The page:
First-year students' social networks: learning computing with others Robert McCartney Computer Science and Engineering University of Connecticut Storrs, CT USA Kate Sanders Mathematics and Computer Science Department Rhode Island College Providence, RI USA email@example.com firstname.lastname@example.org ABSTRACT Social theories of education hold that learning depends on students' interactions with others, not just their own individual intelligence and effort. This paper investigates those interactions in more detail. We present the results of a thematic analysis of interviews with twelve computing students near the end of their first year and discuss the types of interactions they have with others that affect their education. 2. BACKGROUND Two areas of work provide the motivation and context for this study: first, the theoretical work on social theories of education, and second, studies of the perspective and cognitive development of first-year university students, particularly in computing. In this section, we consider these two areas in turn. 2.1 Social theories of education Categories and Subject Descriptors K.3.2 [Computers and Education]: Computers and Information Science Education--Computer Science Education Keywords social interaction; learning; first-year 1. INTRODUCTION In this paper, we examine the interactions of first-year computing students with other people. These interactions are primarily face-to-face, although sometimes they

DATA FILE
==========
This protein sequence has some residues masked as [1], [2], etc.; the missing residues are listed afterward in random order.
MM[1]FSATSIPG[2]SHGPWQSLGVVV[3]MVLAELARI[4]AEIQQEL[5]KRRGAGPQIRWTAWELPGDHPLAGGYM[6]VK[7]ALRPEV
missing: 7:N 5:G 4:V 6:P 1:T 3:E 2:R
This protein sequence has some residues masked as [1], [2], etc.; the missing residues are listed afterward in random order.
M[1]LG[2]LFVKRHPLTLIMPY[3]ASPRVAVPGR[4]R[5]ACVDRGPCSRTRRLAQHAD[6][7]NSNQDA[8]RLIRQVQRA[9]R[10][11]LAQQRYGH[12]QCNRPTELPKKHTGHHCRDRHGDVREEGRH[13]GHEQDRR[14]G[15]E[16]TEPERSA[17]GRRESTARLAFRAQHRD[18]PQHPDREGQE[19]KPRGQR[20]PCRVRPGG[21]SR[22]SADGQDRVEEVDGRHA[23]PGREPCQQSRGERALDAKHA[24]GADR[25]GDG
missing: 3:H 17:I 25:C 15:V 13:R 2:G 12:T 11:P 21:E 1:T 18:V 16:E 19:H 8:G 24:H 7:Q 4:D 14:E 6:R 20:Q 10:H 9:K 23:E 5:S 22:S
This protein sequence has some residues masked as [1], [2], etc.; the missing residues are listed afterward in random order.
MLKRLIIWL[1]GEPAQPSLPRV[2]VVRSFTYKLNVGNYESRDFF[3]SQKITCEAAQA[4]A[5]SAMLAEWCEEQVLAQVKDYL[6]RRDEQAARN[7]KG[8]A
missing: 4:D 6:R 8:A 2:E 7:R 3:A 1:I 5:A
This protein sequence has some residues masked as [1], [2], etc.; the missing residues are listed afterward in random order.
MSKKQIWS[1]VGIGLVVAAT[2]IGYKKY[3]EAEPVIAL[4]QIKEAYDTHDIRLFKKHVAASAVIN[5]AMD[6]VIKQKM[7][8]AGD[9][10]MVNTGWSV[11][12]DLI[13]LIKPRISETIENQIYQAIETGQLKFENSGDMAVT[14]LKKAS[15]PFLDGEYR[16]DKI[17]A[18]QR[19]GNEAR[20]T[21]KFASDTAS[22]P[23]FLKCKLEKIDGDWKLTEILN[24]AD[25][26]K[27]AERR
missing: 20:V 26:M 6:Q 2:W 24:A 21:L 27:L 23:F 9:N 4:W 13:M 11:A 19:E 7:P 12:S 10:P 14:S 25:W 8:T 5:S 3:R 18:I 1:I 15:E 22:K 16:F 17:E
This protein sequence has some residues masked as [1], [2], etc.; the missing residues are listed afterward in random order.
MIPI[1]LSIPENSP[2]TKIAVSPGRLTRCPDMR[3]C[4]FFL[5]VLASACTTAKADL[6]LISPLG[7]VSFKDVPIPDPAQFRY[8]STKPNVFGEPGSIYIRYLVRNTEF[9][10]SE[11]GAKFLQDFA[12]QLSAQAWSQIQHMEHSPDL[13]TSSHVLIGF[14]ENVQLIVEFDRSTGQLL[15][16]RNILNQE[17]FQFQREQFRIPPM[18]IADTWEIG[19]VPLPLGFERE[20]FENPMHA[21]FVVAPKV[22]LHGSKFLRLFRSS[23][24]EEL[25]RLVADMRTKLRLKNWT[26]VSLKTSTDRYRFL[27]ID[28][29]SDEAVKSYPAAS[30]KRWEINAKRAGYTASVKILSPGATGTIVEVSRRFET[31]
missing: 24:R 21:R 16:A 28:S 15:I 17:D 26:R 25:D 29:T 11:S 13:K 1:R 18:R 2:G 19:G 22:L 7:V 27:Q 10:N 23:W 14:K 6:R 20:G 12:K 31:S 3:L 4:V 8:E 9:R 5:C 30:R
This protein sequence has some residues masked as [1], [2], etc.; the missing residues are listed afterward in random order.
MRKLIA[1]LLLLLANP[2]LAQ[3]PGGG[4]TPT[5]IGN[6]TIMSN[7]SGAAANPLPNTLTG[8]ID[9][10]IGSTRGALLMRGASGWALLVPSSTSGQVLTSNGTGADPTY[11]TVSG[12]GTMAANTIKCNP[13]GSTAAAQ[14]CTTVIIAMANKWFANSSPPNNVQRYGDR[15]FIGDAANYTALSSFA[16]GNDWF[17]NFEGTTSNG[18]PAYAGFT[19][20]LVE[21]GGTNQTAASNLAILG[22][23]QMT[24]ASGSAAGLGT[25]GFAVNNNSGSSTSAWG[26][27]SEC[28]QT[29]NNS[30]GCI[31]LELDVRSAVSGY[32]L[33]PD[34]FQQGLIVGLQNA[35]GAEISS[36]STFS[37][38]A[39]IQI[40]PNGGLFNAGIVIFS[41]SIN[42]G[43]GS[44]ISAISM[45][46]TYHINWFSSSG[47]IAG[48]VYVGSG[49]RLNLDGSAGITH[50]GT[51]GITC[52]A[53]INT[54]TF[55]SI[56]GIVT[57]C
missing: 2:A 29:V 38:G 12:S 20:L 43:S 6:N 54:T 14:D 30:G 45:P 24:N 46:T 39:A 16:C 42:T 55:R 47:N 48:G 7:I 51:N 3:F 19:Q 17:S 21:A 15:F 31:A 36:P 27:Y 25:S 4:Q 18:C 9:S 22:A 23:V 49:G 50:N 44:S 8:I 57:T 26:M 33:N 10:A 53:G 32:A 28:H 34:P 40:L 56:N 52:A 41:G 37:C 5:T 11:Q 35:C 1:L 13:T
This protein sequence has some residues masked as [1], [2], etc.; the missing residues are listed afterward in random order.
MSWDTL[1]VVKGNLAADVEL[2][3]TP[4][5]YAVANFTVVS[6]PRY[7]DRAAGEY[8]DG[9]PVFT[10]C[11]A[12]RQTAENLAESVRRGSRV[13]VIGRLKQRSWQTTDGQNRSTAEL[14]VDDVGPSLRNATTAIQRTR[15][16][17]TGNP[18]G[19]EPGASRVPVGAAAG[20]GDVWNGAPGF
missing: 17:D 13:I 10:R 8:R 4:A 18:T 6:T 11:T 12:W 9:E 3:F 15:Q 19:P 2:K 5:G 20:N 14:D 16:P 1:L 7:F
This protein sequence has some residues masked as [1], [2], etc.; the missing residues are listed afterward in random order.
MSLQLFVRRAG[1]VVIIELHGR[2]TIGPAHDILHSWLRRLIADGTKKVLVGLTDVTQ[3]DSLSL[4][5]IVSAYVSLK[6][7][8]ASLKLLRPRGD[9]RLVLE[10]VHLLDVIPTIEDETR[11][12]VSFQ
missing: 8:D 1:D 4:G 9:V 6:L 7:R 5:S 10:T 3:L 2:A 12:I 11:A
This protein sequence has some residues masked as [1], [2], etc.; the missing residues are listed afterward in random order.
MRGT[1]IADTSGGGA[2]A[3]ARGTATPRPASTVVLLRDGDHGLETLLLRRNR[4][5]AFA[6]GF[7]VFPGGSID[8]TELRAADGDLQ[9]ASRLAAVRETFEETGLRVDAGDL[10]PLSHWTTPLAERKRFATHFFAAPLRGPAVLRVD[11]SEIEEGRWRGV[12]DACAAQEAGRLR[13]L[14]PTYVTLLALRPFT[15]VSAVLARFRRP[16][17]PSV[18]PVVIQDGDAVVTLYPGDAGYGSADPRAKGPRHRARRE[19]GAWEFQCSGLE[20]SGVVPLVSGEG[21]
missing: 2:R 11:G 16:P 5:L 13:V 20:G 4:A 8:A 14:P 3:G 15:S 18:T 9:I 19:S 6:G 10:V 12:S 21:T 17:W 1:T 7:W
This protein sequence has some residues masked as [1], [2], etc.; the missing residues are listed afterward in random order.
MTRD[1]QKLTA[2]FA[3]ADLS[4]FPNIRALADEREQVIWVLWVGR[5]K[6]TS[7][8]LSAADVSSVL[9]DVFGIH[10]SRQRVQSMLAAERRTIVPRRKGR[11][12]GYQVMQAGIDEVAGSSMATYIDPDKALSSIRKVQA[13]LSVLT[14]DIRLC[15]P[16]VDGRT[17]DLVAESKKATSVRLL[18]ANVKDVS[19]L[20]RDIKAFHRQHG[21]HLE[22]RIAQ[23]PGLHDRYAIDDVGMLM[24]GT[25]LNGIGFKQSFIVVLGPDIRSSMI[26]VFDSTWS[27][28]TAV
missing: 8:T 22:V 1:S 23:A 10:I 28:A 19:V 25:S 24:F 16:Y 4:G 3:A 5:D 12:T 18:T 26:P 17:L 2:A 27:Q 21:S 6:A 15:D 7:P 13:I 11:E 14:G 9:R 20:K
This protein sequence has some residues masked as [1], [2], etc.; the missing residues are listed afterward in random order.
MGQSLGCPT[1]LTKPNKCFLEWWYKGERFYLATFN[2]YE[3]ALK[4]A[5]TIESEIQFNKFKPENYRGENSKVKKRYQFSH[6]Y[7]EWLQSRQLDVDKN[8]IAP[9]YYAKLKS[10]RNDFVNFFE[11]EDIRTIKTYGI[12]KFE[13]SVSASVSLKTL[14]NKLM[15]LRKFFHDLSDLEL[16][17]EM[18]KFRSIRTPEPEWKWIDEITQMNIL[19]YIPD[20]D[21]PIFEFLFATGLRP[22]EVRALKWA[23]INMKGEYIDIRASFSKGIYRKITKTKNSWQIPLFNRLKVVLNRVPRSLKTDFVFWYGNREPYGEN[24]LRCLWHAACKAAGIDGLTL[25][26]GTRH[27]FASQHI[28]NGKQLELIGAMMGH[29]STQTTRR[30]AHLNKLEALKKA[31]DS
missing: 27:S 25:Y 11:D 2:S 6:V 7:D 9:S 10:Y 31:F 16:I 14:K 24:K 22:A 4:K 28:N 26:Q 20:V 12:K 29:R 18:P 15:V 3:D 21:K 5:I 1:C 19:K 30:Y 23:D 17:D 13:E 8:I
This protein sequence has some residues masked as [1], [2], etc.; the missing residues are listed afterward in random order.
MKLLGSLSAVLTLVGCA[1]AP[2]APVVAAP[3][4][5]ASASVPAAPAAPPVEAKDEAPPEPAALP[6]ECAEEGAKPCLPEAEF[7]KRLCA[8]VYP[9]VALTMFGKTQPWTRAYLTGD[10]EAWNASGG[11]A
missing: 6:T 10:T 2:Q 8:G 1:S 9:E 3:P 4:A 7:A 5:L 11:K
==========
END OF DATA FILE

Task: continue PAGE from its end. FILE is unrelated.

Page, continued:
It’s your single place to instantly
discover and read the research
that matters to you.
Enjoy affordable access to
over 18 million articles from more than
15,000 peer-reviewed journals.
All for just $49/month
Query the DeepDyve database, plus search all of PubMed and Google Scholar seamlessly
Save any article or search result from DeepDyve, PubMed, and Google Scholar... all in one place.
Get unlimited, online access to over 18 million full-text articles from more than 15,000 scientific journals.
Read from thousands of the leading scholarly journals from SpringerNature, Wiley-Blackwell, Oxford University Press and more.
All the latest content is available, no embargo periods.
“Hi guys, I cannot tell you how much I love this resource. Incredible. I really believe you've hit the nail on the head with this site in regards to solving the research-purchase issue.”Daniel C.
“Whoa! It’s like Spotify but for academic articles.”@Phil_Robichaud
“I must say, @deepdyve is a fabulous solution to the independent researcher's problem of #access to #information.”@deepthiw
“My last article couldn't be possible without the platform @deepdyve that makes journal papers cheaper.”@JoseServera